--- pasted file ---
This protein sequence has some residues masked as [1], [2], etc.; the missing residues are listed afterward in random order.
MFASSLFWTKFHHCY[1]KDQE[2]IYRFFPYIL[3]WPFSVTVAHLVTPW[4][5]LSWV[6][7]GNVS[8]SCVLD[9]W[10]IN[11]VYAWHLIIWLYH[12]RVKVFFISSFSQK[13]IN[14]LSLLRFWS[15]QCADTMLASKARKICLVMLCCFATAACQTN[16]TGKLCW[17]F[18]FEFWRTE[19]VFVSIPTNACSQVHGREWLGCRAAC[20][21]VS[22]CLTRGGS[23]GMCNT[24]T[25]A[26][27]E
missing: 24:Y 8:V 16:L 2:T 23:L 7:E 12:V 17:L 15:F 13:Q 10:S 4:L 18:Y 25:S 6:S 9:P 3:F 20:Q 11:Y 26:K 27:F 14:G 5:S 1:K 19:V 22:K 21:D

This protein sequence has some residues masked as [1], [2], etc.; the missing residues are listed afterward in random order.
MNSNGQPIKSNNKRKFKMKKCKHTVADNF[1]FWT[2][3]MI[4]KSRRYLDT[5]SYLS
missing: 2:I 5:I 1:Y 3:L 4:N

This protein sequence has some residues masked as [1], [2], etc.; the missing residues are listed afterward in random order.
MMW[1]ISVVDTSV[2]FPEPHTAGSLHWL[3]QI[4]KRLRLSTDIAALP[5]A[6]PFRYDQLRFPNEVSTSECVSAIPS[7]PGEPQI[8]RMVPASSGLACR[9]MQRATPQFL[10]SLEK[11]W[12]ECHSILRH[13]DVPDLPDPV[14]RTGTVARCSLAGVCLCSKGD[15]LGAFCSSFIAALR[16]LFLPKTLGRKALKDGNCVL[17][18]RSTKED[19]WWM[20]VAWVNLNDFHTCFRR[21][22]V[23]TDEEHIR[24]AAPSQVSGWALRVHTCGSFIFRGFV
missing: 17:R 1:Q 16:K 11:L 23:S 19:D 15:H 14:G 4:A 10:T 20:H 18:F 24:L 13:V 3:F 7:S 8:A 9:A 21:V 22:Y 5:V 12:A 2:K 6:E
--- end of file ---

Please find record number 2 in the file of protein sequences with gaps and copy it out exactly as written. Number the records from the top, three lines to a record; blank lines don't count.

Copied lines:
This protein sequence has some residues masked as [1], [2], etc.; the missing residues are listed afterward in random order.
MNSNGQPIKSNNKRKFKMKKCKHTVADNF[1]FWT[2][3]MI[4]KSRRYLDT[5]SYLS
missing: 2:I 5:I 1:Y 3:L 4:N